Go nuts over peanuts – the versatile, scrumptous (and expensive) nut
I have been hearing about the high cost of peanut butter because of the terrible crops in the past years. Some have increased their prices by 40 percent, so if you like peanut butter, you are in for a shock.
I always use peanuts in my Thanksgiving menu. My husband loves his dish of creamed onions and peanuts, but the rest of us do not eat it as heartily as he does.
Peanuts are popular in the South and a lot of that popularity began in Alabama.
George Washington Carver, in his research at Tuskegee Institute early in this century, presented peanut soup as one of the many nourishing dishes to be derived from the versatile peanut. This is a savory soup usually made with peanut butter and chicken stock, and it is much better than it sounds. In Georgia, the soup never gained an avid following, but in Virginia it is found on many menus. But it was Carver who first gave the visibility to the soup, and in some places, it is called “Tuskegee Soup” in his honor.
To make this soup: Sauté ½ cup of finely chopped celery and ½ cup of finely chopped green onions (tops included) in 4 tablespoons of butter in a large heavy pot. When the vegetables are soft, slowly sprinkle in 2 tablespoons of flour, stirring until smooth. Gradually add 3 cups of warm chicken broth and bring the mixture to a boil. Blend in ¾ cup of creamy peanut butter (you could use chunky), reduce heat and simmer for about 15 minutes, stirring frequently to achieve a smooth and thorough union of ingredients. Season to taste with salt and pepper. Just before serving, stir in 1½ cups of light cream or half-and half and reheat to just below boiling. A small dish of ground peanuts on the side of the table makes a nice garnish to be sprinkled on top of the soup by each diner. Serves four to six people.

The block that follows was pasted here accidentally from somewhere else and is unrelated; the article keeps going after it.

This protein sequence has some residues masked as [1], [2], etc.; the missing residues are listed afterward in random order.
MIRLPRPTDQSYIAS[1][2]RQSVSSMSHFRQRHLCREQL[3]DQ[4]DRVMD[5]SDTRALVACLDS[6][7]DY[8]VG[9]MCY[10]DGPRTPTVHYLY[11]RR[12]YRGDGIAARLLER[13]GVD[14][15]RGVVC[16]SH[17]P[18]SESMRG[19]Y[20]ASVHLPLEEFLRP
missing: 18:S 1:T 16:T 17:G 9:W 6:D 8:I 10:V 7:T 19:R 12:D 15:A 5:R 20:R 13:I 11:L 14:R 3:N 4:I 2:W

This is my recipe for creamed onions and peanuts, which I have served for 36 years on Thanksgiving. It is taken from The Williamsburg Cookbook, which is one of the first cookbooks I acquired.
King’s Arms Tavern Creamed Onions and Peanuts
16 whole small white onions
2 tablespoons butter
2 tablespoons all-purpose flour
½ teaspoon salt
¼ cups whole salted peanuts
½ cup buttered breadcrumbs
¼ cup salted peanuts, coarse chopped
Preheat oven to 400 degrees.
Grease 1-quart casserole.
Cook onions in boiling salted water until tender; drain.
Melt butter over medium heat; stir in flour and salt.
Add milk and cook over medium heat, stirring constantly until smooth and slightly thickened.
Put onions in prepared casserole and pour cream sauce over them.
Stir in ¼ cup whole peanuts.
Top with buttered crumbs and chopped peanuts.
Bake at 400 degrees for 15 minutes or until casserole is bubbly and lightly browned.
Since peanut butter is so expensive now, why not make your own. It is easy. Just use these easy steps:
Makes 1 ½ cups
2 cups peanuts (option: buy pre-roasted, salted peanuts)
1 ½ t. peanut oil or vegetable oil if desired
½ t. sugar, if desired
Pinch of salt
1. Roast the peanuts if not already roasted. Remove peanuts from shells and spread on a baking pan. Bake the peanuts at 350 degrees for six to eight minutes, shaking them every two minutes so they do not burn. Let them cool.
2. Pour the 2 cups into a food processor with the metal blade attached.
3. Add 1 ½ t. vegetable or peanut oil and cover the bowl with the food processor lid and chop the peanuts continuously for two to three minutes or until the mixture forms a ball, or the desired consistency.
4. Taste the peanut butter and add a dash of salt or sugar if needed.
5. You can store the peanut butter in an airtight container in the refrigerator for up two weeks.
Another fact I came across just this week is that more than half of the peanuts produced in America are grown within a 100-mile radius of Dothan. There is a 10-day festival on Nov. 4-14 in Dothan and is the largest salute to a legume. The kick-off for the parade is a giant concrete mixer that rolls through the town spreading roasted peanuts wherever it goes. You could still catch the National Peanut festival.